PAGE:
Rosie Millard: Thrifty Living

Beware the shoppe and stick to egg sandwiches

Inspired by the example of various fellow thrift-seekers, who have sworn to me the financial worthiness of doing the weekly food shop only at local outlets (interspersed with a monthly haul at Lidl), I decide to spend the last week of the children's holidays without stepping into a single supermarket. This looks quite simple. We are on a self-catering holiday in Cornwall and the sun is shining, so its egg sandwiches and pasties on the beach for lunch. Furthermore, it's the perfect county to choose, since Cornwall's 5,000 campsites have turned it into the national home of the tiny jar of Nescafé, sourced via Londis, branches of which seem to be down almost every village street.

But because people like to take the city with them when they go away, there is also a giant Morrisons up the road. We drive past it snootily. "Ha! We are definitely not going in there," I say, pointing at a whimsical sign directly opposite; "Look, children! True Cornish Fayre. Local Cornish Farm Shoppe. That's where we'll go."

Two days into the holiday and I discover that limiting every purchase to Londis or True Cornish Fayre has drawbacks. First, you have to be very creative with your cooking. True, you will buy hardly any pre-processed meals (good), but you must also face up to preparing supper out of whatever's left at the bottom of the vegetable rack at Londis (not so good). One of our meals has to be prepared from a bag of Knorr savoury rice, and a marrow.

Second, working outside the supermarket model means you have to actually get used to interacting with human beings. This is fine if you are talking to bonny Cornish maids eager to weigh your shallots for you (Cornish Fayre). It's not so great when you are handling bonny Cornish maids fed up with your errant children (Londis).

"Could you please control your son!" the Londis lady shouted at me after the youngest Millard had run riot amongst the Pot Noodles and tanked into a Cornish Pasty-baking oven. I don't blame her, but it's hard. Shopping sans trolley, baby seat, snacks and those handy CBeebies magazines, all within easy reach at supermarkets, means you have to fall back on parenting skills (yes, those) while juggling with a wire basket, five cans of tuna, and a marrow.

Yet does it save you money? Yes, and no. Yes, if you stick to simple, seasonal food, don't mind the odd Heinz label creeping in, and are prepared to work quite hard at the end result.

No, if you decide that pure Cornish Crème Fraiche, locally-churned fudge, packets of tea for £10.99 and wild boar sausages are the only reasonable alternative to a £250 moment at the Morrisons till. The sad truth is that swapping a Morrisons trolley for a wicker basket at Cornish Fayre, or equivalent, is like trading trenches at the Somme.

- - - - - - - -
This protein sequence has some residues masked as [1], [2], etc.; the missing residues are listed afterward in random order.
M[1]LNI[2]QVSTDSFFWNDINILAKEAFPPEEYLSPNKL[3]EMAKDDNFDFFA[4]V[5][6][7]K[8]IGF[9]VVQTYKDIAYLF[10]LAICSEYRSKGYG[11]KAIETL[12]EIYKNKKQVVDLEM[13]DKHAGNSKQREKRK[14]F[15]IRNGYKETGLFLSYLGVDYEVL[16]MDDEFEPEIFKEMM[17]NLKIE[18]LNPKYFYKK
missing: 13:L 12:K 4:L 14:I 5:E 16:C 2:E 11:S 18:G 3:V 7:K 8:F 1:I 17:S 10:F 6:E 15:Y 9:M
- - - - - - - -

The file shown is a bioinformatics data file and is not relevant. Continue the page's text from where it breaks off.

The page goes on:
No matter how free-range the latter is. Simply changing your loyalty from a giant high street name to a posh deli is definitely no help to your debts. You have to forget about being a foodie, in other words, and remember why you are doing this in the first place. You have not shunned spending time in Tuscany and Tesco this summer on health grounds. You have done it on budgetary grounds. You must, therefore, make your decision to sit on a gloriously windy Cornish beach and shop locally work, both as a good idea for a family holiday, and the only choice for a dedicated thrift seeker.

Even if a supper of marrow risotto has made you desperate the next day to book a babysitter and head off to Jamie Oliver's Cornish restaurant where supper comes in at £60 a head, you must not cave in. Eating cheaply one night does not let you off the hook for the next. It just means that you are better prepared to eat just as cheaply the night after. And the night after that.

And when you arrive home sporting that subtle windswept tan only a British seaside holiday can bestow, you can take yourself on a virtuous, virtual journey. You canvisit your online bank account; do that now familiar monthly budget check on your credit cards and find that thanks to your new-found enthusiasm for British beaches and Pot Noodle, they have not been sent spiralling off course. Far from having a September hangover, you will still be on your route to have all your debts repaid by Christmas.